Trump’s soft landing may be unsurprising in a nation led by President Mauricio Macri, a former golfing partner of Trump’s. For leaders around the world, the question will be whether Argentina’s gentle approach can be more successful than that of Germany, whose G-20 summit last year in Hamburg was tough and confrontational — and included unusual language in the final declaration that made clear that Trump was isolated 19 to one on climate issues.
Just this month, Trump clashed with French President Emmanuel Macron during a World War I-themed trip to Paris, punching out sulfurous tweets about France from Air Force One and holding a rancorous phone call with British Prime Minister Theresa May.
Argentina, by contrast, has backed Trump’s tough line on Venezuela. The Trump administration has supported a $56.3 billion International Monetary Fund rescue plan for Argentina — a position the Argentines are eager not to jeopardize. In the negotiations, Argentine officials say they have worked to address U.S. priorities. The White House has resisted in a final draft the use of terms considered explosive in the American culture wars — including “protectionism” and “Paris accord.” In addition, the Americans have tried to avoid discussing migrants and refugees.
“We’re happy to accommodate concerns as we can, and to work toward reasonable wording for consensus,” said Pedro Raúl Villagra Delgado, a senior Argentine diplomat and lead negotiator for the G-20 summit. “This can’t be a fight against the United States or any other country.”
That is not to say that controversy can be avoided altogether. Trump may cross paths at the summit with Saudi Crown Prince Mohammed bin Salman for the first time since Saudi journalist Jamal Khashoggi was killed inside the Saudi Consulate in Istanbul on Oct. 2. Trump has refused to condemn Mohammed, dismissing a CIA assessment that the crown prince ordered the killing of Khashoggi, a Washington Post contributing columnist. The embrace of the crown prince puts Trump at odds with several other G-20 nations that have distanced themselves from him, including Canada and Germany. Also ratcheting up the pressure: A prosecutor in Argentina is considering war crimes charges against Mohammed linked to Khashoggi’s death and to the Saudi military intervention in Yemen.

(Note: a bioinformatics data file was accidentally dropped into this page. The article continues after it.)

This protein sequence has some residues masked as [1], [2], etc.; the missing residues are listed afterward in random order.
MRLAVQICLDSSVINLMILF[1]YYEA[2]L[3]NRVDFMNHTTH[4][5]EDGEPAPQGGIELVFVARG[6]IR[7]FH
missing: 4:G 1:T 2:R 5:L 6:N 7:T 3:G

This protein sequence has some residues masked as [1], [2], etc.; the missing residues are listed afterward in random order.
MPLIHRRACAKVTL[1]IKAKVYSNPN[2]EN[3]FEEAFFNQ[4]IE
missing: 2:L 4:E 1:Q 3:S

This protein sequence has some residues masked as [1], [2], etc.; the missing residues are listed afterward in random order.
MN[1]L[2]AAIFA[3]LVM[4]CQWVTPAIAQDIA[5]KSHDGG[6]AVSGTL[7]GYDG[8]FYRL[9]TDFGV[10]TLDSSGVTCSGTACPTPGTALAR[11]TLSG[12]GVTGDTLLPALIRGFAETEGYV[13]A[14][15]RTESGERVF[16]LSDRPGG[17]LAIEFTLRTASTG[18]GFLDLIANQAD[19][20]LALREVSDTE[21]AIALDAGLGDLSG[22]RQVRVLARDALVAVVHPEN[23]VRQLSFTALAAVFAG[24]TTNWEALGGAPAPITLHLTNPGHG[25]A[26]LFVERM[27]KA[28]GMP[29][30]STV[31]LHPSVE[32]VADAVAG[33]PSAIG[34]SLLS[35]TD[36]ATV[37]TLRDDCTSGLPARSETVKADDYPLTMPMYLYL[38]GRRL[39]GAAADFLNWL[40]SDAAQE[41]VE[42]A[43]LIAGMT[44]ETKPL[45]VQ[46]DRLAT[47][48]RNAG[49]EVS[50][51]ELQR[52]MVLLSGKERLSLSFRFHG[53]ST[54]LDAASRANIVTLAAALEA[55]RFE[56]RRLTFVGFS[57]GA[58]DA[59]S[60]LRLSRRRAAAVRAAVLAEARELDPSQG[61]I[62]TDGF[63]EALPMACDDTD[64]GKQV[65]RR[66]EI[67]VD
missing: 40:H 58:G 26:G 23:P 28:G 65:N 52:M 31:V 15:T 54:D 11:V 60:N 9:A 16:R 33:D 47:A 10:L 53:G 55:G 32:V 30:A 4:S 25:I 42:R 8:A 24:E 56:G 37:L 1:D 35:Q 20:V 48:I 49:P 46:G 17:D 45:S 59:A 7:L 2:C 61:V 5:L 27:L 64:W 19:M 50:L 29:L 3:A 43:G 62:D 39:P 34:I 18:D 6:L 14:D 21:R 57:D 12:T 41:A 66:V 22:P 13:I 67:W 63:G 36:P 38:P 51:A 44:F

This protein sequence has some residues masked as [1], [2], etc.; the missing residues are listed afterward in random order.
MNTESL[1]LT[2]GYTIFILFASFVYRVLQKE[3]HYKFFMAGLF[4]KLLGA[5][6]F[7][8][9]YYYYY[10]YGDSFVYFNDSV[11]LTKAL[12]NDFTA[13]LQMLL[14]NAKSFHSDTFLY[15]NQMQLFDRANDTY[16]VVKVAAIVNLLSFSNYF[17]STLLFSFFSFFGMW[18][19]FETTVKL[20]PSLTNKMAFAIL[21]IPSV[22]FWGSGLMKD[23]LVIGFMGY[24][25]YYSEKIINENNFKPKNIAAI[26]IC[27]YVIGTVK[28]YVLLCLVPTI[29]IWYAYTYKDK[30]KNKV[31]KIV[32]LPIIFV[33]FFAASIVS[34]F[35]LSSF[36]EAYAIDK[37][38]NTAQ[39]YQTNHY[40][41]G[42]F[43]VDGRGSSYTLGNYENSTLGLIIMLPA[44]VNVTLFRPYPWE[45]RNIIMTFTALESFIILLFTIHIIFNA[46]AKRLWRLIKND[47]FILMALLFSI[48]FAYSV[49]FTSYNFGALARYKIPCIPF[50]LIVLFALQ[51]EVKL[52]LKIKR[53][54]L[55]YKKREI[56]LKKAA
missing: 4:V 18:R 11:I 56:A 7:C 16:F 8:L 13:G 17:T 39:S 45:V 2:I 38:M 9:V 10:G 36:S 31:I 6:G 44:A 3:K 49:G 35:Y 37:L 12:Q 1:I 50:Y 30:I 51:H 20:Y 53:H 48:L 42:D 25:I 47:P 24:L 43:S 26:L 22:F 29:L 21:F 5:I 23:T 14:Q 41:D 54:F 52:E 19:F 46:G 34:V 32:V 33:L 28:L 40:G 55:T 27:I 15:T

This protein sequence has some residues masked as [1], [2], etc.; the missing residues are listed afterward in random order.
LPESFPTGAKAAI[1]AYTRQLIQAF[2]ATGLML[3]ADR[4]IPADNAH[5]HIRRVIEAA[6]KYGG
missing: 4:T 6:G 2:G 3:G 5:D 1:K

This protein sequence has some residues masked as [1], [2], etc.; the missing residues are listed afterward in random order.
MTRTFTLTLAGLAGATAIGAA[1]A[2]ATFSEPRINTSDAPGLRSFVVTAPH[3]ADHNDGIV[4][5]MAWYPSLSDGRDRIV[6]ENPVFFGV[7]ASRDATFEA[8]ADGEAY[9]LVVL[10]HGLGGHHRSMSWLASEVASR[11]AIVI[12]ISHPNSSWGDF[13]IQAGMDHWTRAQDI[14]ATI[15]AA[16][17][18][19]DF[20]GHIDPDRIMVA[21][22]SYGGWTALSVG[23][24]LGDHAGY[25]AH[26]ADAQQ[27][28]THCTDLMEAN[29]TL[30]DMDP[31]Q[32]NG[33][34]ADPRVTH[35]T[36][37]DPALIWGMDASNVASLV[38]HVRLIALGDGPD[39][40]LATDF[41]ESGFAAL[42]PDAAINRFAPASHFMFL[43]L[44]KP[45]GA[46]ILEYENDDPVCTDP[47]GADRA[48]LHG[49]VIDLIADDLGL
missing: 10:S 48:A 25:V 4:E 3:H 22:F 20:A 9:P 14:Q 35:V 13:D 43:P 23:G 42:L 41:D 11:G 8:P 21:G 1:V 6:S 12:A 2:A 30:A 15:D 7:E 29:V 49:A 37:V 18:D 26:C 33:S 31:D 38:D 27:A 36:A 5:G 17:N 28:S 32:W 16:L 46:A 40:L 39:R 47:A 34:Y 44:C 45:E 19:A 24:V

Yet most European leaders are bracing for a different kind of fight, one over issues including the U.S. trade war with China, which Trump and Chinese President Xi Jinping will address in a one-on-one meeting, and Trump’s affinity for Russian President Vladimir Putin despite the brewing naval crisis between Russia and Ukraine in the Sea of Azov.
“We must not allow Europe to be smashed between the new poles of power,” German Foreign Minister Heiko Maas said this week in speech in Berlin. “‘Europe united’ describes the path we have taken, a way forward.”
European leaders — many of whom answer to voters who reward confrontation with Trump — acknowledge Argentina’s difficult position, and some say they appreciate the effort to calm tensions while preserving tough stances on issues that many rich nations value.